Martin Summerhayes (martinsummerhay) wrote,
Martin Summerhayes

Association fallacy: Mindfulness is a part of Buddhism, wrong.... it is part of you.

We are going to play a game of red herrings [something that misleads or distracts from the relevant or important issue]. The conversation goes:

Person X supports idea Y.
Person Y is a member of Z.
Therefore, idea Y is part of Z.


I do Mindfulness every day of my life,
The Dalai Lama, the leader of the Buddhist religion, practices mindfulness every day of his life,
Therefore, mindfulness is part of the Buddhist religion.
QED! "quod erat demonstrandum"

Wrong, mindfulness is an agnostic approach to daily life, whereby it is "the intentional, accepting and non-judgmental focus of one's attention on the emotions, thoughts and sensations occurring in the present moment", which can be trained by meditational practices derived from Buddhist practices.

You do not have to be a buddhist, or even of any religious persuasion to practice mindfulness.

Rather, it is a way of thinking, feeling and engaging with everyday life, people, events, emotions, feelings, events, and physical sensations. When was the last time you thought of, concentrated on:

Cleaning your teeth
Washing your hands
Tasting a piece of chocolate
Tasting water
washing your face
etc, etc

These are the mundane activities we all do almost automatically. Rather, our brains go wandering of into suppositions, scenarios, dreams, nightmares and dreams that have no relevance to the exact current present activity you are doing. it is hard and daily life takes you away, but if you can a least recognize the present moment, you are starting the journey.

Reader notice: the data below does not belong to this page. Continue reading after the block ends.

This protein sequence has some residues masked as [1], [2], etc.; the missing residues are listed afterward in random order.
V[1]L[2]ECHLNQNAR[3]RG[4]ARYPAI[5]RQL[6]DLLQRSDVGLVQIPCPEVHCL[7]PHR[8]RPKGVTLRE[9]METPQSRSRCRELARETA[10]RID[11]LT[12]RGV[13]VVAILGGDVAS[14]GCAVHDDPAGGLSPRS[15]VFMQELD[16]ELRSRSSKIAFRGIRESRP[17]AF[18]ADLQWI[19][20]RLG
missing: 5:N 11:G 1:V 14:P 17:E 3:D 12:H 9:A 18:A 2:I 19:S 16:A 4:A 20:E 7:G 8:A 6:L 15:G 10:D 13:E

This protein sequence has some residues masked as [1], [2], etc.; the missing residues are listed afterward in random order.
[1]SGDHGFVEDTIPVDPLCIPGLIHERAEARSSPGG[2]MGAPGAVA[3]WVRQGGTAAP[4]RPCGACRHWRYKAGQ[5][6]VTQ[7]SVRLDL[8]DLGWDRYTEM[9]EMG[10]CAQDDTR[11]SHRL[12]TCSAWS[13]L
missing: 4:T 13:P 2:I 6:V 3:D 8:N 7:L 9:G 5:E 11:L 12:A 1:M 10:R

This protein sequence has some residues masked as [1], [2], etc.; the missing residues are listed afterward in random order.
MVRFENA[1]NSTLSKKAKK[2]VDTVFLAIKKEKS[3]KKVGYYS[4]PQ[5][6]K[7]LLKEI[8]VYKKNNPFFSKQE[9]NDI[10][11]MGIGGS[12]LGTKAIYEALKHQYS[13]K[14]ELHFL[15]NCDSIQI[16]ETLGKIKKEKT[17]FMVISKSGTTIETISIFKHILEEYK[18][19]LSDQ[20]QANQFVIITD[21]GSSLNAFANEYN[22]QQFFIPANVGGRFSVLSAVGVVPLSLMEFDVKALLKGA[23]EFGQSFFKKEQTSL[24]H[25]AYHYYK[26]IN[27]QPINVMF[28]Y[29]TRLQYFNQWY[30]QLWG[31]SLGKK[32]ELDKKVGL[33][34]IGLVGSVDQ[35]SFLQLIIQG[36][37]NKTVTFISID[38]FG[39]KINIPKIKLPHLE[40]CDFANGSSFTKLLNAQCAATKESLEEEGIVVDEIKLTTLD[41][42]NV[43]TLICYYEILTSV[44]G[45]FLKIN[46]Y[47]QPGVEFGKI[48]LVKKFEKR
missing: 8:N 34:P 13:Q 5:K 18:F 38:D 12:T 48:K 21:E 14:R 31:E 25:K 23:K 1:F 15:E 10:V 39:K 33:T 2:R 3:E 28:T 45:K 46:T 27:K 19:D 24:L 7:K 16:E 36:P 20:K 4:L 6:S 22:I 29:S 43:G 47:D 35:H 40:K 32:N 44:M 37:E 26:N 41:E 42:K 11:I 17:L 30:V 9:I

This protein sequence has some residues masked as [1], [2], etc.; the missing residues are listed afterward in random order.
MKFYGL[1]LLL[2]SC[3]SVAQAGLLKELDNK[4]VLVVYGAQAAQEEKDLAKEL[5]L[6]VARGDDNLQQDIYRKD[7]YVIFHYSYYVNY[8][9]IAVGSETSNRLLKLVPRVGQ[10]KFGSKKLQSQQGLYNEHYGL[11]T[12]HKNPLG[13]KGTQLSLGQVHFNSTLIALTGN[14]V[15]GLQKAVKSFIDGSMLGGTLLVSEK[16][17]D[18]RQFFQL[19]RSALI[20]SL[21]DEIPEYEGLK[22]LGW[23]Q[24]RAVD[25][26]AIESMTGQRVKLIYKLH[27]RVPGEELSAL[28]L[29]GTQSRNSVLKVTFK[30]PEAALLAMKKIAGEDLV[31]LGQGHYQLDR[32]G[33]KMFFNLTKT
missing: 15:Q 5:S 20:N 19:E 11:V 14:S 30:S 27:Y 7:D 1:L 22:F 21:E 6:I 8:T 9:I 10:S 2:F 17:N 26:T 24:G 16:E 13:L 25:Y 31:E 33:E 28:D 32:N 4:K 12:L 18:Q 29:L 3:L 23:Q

P.S. Thanks Wikipedia -
if you take the association fallacy as truth, then......

John is a con artist. John has black hair. Therefore, all people with black hair are con artists.

All dogs have four legs; my cat has four legs. Therefore, my cat is a dog.

The origin of the expression is not known. Conventional wisdom has long supposed it to be the use of a kipper (a strong-smelling smoked fish) to train hounds to follow a scent, or to divert them from the correct route when hunting; however, modern linguistic research suggests that the term was probably invented in 1807 by English polemicist William Cobbett, referring to one occasion on which he had supposedly used a kipper to divert hounds from chasing a hare, and was never an actual practice of hunters. The phrase was later borrowed to provide a formal name for the logical fallacy and literary device]

Tags: alan watts, mindfulness, zen buddhism

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